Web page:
O’Sullivan, who has battled depression and once checked into The Priory to rehabilitate after alcohol and drug problems, is now expected to slip back into semi-retirement. The demands of modern-day snooker, which is looking to expand globally, particularly in the hotbed of China, require too much traveling and dedication for O’Sullivan, a father of three.
“I want to balance it [snooker] with other stuff,” said O’Sullivan, who has been helped by the work of renowned sports psychologist Steve Peters for his last two world titles. “I realize that in the year out, I didn’t miss snooker. I just missed having something to do.”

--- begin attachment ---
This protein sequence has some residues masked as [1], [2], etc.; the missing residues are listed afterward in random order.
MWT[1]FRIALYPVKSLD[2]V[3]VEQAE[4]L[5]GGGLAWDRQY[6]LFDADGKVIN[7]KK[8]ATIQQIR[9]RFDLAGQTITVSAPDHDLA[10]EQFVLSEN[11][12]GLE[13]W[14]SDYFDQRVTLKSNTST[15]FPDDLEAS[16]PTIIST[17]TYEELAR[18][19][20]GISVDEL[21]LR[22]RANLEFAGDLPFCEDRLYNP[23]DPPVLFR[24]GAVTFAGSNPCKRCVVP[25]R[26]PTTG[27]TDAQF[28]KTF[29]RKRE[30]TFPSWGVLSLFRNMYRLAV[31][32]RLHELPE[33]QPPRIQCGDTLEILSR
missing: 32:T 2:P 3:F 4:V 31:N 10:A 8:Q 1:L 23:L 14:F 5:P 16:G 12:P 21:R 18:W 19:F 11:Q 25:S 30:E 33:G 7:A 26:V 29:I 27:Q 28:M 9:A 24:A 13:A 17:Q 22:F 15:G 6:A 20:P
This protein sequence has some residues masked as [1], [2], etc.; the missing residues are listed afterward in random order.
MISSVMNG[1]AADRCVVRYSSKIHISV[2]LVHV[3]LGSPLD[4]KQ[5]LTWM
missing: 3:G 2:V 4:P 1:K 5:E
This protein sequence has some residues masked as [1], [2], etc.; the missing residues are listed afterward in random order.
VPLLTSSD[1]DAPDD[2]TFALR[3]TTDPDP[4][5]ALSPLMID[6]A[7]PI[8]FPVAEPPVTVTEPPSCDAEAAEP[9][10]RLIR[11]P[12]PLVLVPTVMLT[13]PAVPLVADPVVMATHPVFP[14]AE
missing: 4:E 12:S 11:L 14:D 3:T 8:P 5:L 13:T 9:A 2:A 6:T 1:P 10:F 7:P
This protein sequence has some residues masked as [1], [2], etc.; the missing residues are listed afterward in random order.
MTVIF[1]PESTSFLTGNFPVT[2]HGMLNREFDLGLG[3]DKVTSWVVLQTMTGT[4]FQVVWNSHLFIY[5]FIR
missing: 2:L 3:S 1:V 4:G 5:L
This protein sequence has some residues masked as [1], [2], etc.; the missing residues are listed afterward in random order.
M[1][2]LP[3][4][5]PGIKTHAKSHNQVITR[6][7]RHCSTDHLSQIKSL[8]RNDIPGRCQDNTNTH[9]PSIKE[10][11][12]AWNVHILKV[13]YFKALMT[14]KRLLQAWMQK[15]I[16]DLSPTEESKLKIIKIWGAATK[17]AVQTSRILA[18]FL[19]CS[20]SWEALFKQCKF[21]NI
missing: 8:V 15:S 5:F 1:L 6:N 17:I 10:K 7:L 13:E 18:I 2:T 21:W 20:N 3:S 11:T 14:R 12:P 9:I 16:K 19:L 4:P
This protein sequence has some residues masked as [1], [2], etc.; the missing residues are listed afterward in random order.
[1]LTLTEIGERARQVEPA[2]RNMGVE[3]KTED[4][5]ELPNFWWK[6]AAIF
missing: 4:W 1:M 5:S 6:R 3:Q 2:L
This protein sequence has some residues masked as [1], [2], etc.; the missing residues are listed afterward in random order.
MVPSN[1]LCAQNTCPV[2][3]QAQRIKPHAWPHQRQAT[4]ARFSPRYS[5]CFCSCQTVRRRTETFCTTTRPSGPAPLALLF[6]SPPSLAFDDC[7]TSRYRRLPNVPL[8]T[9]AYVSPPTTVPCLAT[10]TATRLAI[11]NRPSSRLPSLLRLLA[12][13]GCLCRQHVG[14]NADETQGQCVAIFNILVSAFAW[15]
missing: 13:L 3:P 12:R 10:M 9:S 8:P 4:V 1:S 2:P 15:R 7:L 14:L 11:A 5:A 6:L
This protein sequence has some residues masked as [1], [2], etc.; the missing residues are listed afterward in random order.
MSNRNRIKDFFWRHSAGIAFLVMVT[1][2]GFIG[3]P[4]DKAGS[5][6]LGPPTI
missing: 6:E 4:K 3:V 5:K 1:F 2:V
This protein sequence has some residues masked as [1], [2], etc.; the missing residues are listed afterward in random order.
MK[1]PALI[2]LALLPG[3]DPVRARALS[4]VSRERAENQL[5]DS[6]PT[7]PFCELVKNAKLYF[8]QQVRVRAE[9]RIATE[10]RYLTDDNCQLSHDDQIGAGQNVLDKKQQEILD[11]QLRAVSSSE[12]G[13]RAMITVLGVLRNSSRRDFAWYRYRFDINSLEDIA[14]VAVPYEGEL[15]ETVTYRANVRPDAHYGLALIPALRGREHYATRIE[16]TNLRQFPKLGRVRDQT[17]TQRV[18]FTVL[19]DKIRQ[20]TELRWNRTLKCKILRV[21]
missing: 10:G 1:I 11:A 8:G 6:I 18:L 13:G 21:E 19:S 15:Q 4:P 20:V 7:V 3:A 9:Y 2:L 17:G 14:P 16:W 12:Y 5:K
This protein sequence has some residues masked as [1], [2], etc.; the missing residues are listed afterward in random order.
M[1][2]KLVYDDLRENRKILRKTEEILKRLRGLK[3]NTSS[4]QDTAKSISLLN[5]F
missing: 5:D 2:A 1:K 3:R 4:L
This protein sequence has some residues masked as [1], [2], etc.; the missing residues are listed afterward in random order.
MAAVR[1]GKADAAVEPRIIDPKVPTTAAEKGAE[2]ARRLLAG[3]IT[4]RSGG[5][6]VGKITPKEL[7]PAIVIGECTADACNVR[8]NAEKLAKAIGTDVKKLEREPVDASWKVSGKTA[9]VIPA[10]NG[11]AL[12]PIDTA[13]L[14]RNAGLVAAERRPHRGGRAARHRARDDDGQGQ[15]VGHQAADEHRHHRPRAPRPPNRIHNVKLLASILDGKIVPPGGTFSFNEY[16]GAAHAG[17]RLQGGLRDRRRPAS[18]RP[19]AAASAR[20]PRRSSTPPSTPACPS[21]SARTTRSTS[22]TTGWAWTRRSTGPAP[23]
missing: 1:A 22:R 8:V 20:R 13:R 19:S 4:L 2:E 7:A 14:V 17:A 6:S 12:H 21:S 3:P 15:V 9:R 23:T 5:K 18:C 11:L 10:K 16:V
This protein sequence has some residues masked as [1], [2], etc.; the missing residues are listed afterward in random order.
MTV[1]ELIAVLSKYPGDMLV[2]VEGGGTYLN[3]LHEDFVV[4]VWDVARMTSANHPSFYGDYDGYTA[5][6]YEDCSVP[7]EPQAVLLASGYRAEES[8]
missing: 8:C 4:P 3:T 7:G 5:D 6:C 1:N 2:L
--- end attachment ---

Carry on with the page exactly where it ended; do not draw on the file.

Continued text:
“If I can balance it with other things, that’s the way forward. You feel trapped sometimes when it’s just snooker, snooker, snooker. I’m not good at dealing with all the emotions that come with it,” O’Sullivan said.
However, he has threatened to quit the game numerous times and has shown he struggles to stay away from it.
So there are reasons for fans to be hopeful he will be back in Sheffield next May.